The article “Bulk and homoepitaxial GaN growth and characterisation”, Porowski-S, Journal of Crystal Growth, Vol. 189-190, June 1998, pp 153-158, describes a process for growing monocrystalline GaN ingots in the liquid phase under a pressure of 12 to 20 kbars (12 to 20×108 Pa) and at a temperature of between 1400 and 1700° C. These conditions are difficult to implement, however, in the course of mass production. In addition, they only produce crystals having a maximum diameter of 18 mm.

Other teams of researchers have also worked on methods for growing ingots in liquid phase at reduced pressure (less than 2 bars (2×105 Pa)) and at a temperature of 1000° C. The diameter of the crystals obtained is larger, in the vicinity of 50 mm, but the crystalline quality obtained is less satisfactory than in the previously mentioned method.

Finally, the article “Growth and characterisation of GaN single crystals”, Balka et al., Journal of Crystal Growth, Vol. 208, January 2000, pp. 100-106, discloses the growth of monocrystalline GaN by sublimation. The manufacturing conditions used are a pressure of less than 1 bar (105 Pa) and a temperature of from 1000 to 1200° C. The crystal quality is very good but the size of the crystal is 3 mm, which is clearly inadequate for the intended applications in the semiconductor field.

At the present time, there is no monocrystalline gallium nitrate or aluminum nitrate on the market, in a massive form, of good quality, having sufficient diameters and at a reasonable price. In order to resolve this problem, one notes in the literature a number of attempts at manufacturing substrates comprised of monocrystalline, free-standing gallium nitrate by thick heteroepitaxy and then eliminating the epitaxy substrate. This thick epitaxy or hydride vapor phase epitaxy (known to the skilled artisan under the acronym HVPE or “hydride vapor phase epitaxy”) consists of producing epitaxial growth of GaN on diverse substrates between 1000° C. and 1100° C. at atmospheric pressure with a view to obtaining a layer of GaN of several tens or hundreds of microns. This technique is advantageous in that it enables one to obtain a good crystal quality and in that it is not necessary to face or to cut the ingots of crude material as in the aforementioned prior art. However, the GaN plates obtained in this fashion have many residual stresses and tensions connected with heteroepitaxy.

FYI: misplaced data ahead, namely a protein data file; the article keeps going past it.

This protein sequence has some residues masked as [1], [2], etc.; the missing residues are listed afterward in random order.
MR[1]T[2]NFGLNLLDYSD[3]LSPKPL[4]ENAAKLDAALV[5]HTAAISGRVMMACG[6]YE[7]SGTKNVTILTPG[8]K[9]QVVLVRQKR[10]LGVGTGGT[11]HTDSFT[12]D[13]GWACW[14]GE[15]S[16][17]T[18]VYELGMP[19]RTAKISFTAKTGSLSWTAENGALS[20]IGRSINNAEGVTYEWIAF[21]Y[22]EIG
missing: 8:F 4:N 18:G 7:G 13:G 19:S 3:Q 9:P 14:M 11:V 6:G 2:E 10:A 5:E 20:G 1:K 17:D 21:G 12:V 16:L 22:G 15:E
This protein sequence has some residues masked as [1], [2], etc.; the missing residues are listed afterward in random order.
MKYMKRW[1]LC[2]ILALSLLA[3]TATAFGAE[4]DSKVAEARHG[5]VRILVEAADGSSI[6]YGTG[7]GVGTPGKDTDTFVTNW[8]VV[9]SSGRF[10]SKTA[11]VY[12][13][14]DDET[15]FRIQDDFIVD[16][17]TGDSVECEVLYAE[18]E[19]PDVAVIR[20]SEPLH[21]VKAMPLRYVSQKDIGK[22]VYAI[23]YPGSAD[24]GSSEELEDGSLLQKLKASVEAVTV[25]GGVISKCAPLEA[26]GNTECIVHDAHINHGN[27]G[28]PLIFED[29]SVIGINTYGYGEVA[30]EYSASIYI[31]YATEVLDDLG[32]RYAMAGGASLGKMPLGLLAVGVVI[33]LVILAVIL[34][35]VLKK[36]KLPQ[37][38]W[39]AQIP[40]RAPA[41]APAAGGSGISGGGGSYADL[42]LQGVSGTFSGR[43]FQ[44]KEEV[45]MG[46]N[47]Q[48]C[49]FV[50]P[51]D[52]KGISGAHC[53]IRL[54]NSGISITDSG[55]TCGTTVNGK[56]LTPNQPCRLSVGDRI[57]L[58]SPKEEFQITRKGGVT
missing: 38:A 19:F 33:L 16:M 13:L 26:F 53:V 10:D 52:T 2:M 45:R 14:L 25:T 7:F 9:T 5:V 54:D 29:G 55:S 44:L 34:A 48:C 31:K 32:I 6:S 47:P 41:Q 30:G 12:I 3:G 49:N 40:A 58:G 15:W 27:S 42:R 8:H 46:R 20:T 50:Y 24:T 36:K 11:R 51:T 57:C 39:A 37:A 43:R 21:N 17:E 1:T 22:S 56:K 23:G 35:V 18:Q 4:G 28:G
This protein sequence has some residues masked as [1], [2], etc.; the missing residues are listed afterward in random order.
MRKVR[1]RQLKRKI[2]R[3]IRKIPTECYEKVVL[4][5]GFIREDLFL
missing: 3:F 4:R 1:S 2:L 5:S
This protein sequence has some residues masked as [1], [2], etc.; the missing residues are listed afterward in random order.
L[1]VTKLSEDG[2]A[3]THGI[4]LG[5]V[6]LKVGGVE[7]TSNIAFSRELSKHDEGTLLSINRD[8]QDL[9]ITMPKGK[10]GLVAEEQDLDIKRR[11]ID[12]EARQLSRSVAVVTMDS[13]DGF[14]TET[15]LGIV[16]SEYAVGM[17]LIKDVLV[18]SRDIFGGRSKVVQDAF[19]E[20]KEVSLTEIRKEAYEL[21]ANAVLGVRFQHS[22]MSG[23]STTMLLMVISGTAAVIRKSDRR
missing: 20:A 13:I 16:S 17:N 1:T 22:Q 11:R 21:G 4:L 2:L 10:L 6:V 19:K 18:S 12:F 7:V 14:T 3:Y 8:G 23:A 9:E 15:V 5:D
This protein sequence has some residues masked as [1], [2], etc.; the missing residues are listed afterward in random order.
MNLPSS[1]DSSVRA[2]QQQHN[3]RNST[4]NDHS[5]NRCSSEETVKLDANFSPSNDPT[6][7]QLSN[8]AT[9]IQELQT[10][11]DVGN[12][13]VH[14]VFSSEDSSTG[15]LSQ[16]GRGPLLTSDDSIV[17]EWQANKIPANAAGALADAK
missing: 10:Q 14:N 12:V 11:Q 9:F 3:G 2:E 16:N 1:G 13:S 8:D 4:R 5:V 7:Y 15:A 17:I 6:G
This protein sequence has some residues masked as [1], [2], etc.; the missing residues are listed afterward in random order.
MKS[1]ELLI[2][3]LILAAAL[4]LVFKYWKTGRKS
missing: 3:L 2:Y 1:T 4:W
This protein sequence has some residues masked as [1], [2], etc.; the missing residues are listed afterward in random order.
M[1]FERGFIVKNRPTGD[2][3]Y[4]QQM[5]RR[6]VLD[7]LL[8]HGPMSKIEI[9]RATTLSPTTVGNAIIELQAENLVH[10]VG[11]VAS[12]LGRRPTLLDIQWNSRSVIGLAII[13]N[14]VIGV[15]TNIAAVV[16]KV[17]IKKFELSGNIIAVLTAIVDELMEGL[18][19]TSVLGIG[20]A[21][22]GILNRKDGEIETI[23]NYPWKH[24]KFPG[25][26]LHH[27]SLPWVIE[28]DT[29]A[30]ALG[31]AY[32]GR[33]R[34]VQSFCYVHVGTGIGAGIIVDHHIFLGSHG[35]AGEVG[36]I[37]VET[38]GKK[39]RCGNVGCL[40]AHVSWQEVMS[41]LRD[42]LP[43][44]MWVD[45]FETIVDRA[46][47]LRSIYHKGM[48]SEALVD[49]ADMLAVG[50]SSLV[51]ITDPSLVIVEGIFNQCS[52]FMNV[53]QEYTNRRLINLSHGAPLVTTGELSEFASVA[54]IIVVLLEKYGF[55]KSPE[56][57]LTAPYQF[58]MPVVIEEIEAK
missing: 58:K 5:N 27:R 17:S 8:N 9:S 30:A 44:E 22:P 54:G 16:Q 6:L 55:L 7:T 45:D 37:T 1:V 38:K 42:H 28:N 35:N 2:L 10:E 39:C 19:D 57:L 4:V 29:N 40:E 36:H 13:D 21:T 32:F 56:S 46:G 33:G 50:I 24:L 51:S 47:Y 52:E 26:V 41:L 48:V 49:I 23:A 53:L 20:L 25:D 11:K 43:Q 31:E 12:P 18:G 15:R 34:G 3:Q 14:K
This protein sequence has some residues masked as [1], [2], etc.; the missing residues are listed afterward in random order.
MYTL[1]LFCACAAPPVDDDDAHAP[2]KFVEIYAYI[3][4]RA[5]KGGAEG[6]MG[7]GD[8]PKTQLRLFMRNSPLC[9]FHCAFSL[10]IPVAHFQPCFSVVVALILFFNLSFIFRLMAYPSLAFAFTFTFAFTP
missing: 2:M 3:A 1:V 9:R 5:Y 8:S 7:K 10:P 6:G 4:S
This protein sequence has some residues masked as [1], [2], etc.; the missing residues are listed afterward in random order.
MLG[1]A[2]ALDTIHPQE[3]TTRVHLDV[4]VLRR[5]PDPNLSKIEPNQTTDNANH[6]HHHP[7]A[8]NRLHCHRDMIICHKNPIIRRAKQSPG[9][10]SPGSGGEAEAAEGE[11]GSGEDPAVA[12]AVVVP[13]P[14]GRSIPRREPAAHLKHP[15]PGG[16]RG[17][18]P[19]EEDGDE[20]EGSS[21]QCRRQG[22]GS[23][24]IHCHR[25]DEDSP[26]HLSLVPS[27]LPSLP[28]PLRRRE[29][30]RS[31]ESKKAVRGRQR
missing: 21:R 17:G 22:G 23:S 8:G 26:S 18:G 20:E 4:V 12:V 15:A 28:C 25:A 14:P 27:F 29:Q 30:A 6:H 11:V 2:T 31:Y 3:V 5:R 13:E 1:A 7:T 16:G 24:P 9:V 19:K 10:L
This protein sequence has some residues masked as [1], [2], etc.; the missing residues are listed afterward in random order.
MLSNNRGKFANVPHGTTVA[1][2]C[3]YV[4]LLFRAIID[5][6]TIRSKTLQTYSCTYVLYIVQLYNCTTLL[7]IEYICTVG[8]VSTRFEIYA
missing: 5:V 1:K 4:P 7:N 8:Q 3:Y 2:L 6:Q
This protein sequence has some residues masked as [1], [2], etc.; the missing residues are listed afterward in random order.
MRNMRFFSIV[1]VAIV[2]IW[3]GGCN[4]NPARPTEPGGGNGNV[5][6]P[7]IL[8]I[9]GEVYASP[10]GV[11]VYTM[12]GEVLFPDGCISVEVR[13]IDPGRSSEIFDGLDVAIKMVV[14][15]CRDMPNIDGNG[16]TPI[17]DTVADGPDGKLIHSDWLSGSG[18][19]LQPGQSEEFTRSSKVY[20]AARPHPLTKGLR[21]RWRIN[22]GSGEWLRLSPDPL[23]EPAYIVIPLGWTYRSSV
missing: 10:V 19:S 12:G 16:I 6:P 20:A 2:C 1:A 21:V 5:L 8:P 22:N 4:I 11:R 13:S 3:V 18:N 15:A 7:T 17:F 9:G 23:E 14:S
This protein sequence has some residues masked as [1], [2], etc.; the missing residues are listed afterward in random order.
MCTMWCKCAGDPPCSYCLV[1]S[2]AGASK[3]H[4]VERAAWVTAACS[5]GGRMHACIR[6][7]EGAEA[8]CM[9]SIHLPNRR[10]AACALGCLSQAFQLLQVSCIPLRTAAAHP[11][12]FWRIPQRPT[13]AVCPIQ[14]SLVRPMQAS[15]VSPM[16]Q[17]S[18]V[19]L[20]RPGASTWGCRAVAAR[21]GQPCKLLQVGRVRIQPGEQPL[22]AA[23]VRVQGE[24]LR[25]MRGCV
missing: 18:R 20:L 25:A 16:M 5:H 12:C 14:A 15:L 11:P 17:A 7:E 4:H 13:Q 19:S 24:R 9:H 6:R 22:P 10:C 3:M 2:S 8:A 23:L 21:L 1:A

Several methods are distinguished according to the nature of the epitaxy support substrate and the technique used to remove the substrate. Thus, according to the article “Physical properties of bulk GaN crystals grown by HVPE”, Melnik et al., MRS Internet Journal of Nitride Semiconductor Research, Vol. 2, Art. 39, a method for growing GaN monocrystals using HVPE on a substrate comprised of monocrystalline silicon carbide (SiC) with removal of the substrate by reactive ionic etching (known to the person skilled in the art under the acronym RIE according to the English expression “reactive ionic etching”). However, removal of this SiC substrate is very time-consuming because it is chemically very inert.

Also, according to the article “Large free-standing GaN substrates by hydride vapor phase epitaxy and laser-induced lift-off,” Kelly et al., Jpn. J. Appl. Phys., Vol. 38, 1999, a method for growing GaN by HVPE epitaxy on a sapphire substrate and subsequent removal of the substrate by laser is known (known by the English terminology, “laser-induced lift-off”). Implementing this removal technique is delicate for treating large surfaces because the laser beam scanning is long.

It is also possible to remove the sapphire substrate by mechanical polishing but this method is likewise time-consuming and further presents the risk of breakage of the GaN layer at the time of removal of the substrate that releases the stresses.

In other respects, the article “Preparation of large free-standing GaN substrates by hydride vapor phase epitaxy using GaAs as a starting substrate,” Motoki et al., Jpn. J. Appl. Phys., Vol. 40 (2001), pp. L140-L143 describes a method for growing GaN on a substrate comprised of gallium arsenide (GaAs) by HVPE and then chemical dissolution of the substrate. This technique enables easy removal of the substrate, however, the latter is lost, which is less of an advantage from an economic point of view.

Other attempts have also been made by implementing a technique comprised of growing GaN or aluminum nitride (AlN) on a supporting substrate of silicon (Si {111}) by HVPE and then removing the supporting substrate by chemical etching. This technique has the same drawbacks as those mentioned previously.

Finally, according to U.S. Pat. No. 6,176,925, U.S. patent applications Publication Nos. 2001/0006845 and 2001/00022154 and European Patent Application No. 1,045,431, methods are known for obtaining a thick layer of gallium nitride by epitaxial techniques on a seed layer which itself has been obtained by epitaxy. However, none of these four documents mention the possibility of placing a nucleation layer on a support by molecular adhesion bonding.